When George Zimmerman, 28, briefly took the stand in a much-anticipated bail hearing Friday morning, he only had one thing on his mind:
Swaying public opinion.
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I am sorry for the loss of your son,” he said to Sybrina Fulton and Tracy Martin, parents of slain 17-year-old Trayvon Martin, who was unarmed when he was gunned down by Zimmerman on the night of February 26, 2012. “I did not know how old he was. I thought he was a little bit younger than I am. I did not know if he was armed or not.”
As if that makes a difference.
Circuit Judge Kenneth Lester agreed to allow Zimmerman to be released on $150,000 bail. He stipulated that he cannot have any guns and must observe a 7 p.m.-to-6 a.m. curfew. Zimmerman also surrendered his passport, reports the Associated Press. Attorney Mark O’ Mara says that he expects the Zimmerman family to come up with the 10 percent — or $15,000 — required for Zimmerman to be a free man. His father, former Virginia Supreme Court magistrate Robert Zimmerman, is already prepared to take out a second mortgage on his home, according to the AP.
Because of the racial tension surrounding the case, and the alleged potential danger to Zimmerman’s person, the former neighborhood watchman may be allowed to live outside of the state of Florida. Underscoring the “threat,” reporters at the hearing claim that Zimmerman appeared to be wearing a bulletproof vest beneath his suit. His parents and wife testified via phone because they also feared for their safety.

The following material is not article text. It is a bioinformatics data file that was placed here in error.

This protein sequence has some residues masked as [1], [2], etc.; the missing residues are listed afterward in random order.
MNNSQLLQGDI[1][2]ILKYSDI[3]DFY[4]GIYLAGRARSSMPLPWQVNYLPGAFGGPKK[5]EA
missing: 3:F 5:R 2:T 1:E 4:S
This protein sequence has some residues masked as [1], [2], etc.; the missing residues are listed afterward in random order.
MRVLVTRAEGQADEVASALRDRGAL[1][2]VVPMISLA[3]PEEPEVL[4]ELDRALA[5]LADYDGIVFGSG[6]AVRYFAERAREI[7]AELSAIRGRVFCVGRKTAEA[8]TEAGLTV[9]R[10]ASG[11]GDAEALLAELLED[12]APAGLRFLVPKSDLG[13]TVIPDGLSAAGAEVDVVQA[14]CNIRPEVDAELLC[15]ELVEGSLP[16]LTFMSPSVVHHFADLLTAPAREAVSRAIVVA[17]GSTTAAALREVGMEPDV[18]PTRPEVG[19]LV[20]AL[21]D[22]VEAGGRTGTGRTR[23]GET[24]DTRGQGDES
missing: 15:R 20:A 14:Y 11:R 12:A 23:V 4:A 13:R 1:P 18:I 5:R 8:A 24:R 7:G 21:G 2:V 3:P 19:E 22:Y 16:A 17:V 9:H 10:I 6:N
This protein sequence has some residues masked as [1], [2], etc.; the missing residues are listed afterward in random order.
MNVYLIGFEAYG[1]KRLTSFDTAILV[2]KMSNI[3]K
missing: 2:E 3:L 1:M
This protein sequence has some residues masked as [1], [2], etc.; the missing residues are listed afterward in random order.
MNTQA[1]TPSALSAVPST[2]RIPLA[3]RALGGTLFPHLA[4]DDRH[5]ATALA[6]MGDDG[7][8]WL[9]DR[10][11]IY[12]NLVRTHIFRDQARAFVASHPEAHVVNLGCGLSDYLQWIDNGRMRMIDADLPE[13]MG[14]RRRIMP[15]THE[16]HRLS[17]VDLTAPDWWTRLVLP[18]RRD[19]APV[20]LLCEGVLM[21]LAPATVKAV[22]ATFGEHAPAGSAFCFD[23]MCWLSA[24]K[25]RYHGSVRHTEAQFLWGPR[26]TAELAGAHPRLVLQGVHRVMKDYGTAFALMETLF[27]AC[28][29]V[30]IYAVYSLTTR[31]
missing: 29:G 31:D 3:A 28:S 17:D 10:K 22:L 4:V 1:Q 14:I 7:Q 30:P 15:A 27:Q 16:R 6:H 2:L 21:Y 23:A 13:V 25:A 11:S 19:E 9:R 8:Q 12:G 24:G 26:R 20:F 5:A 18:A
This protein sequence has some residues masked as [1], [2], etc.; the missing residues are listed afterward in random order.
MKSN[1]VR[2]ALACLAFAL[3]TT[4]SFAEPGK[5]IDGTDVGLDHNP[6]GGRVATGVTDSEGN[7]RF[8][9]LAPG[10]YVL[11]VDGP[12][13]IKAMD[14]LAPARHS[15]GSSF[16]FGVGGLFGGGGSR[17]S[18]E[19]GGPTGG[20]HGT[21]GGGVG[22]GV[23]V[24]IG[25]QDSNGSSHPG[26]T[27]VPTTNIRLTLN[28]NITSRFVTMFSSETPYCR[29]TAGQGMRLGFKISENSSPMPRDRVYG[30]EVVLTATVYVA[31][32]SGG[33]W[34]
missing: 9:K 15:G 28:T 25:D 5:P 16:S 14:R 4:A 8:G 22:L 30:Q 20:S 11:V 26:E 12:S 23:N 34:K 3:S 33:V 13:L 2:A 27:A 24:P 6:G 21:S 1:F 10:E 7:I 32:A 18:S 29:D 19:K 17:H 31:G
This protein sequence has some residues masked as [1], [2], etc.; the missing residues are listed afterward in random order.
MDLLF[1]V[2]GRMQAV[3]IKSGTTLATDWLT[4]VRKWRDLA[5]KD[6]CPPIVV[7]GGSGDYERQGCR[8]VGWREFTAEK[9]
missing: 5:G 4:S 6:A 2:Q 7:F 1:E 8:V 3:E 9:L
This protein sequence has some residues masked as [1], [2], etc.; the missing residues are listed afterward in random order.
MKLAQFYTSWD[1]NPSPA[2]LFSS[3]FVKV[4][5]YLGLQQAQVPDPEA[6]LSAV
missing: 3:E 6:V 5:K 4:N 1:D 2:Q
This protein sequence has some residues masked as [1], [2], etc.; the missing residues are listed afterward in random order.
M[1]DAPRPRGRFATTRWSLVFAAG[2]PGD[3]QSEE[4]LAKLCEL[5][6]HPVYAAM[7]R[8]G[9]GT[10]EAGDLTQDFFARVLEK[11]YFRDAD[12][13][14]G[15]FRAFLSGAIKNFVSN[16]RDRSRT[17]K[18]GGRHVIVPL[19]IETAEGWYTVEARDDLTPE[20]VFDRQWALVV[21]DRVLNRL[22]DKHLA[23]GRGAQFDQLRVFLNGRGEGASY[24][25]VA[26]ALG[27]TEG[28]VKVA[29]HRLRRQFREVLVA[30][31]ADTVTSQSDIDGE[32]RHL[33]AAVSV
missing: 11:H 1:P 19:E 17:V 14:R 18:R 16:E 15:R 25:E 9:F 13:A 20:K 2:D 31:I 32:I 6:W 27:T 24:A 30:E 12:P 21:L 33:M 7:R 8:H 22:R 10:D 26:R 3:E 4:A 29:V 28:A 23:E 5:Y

While finances are generally discussed at a bail hearing, an apology is rare event, and legal council for Trayvon’s parents, attorney Natalie Jackson, says that the self-serving words meant nothing, “This was the most disingenuous and unfair thing I’ve seen,” said Jackson. “This was the most unmeaningful apology.”
As previously reported by Newsone, O’ Mara has previously stated that his client wanted to apologize to Trayvon’s parents in private. After they refused his request yesterday, saying that “now was not the time,” he obviously felt there was no other way for his client to garner sympathy:
He had always wanted to acknowledge what happened that day,” O’Mara said. “I was hoping that it could be accomplished in a private way. We weren’t afforded that opportunity.”
Attorney Benjamin Crump made Trayvon’s parents stance clear yesterday:
We stand on legal, public safety and moral grounds to solidify our position that Zimmerman should be held without bond until these matters are concluded,” Crump said.
“Sybrina is a Christian lady and Tracy — they are good people, and there may be a time and place for that, but not now.”
It became evident today — as Zimmerman attempted to build his self-defense case in public — that bringing Trayvon’s parents comfort was not on his agenda.
When questioned by the prosecution about the sincerity of his apology and why he decided to wait until he was in front of the media to show remorse, Zimmerman claims that he told a police officer on the night that he killed Trayvon that he was sorry for the parents’ loss. Upon further questioning, he could not remember exactly to which officer he made that statement, but he confirmed that it should be in police records.
Sybrina Fulton and Tracy Martin left the courtroom without making comment.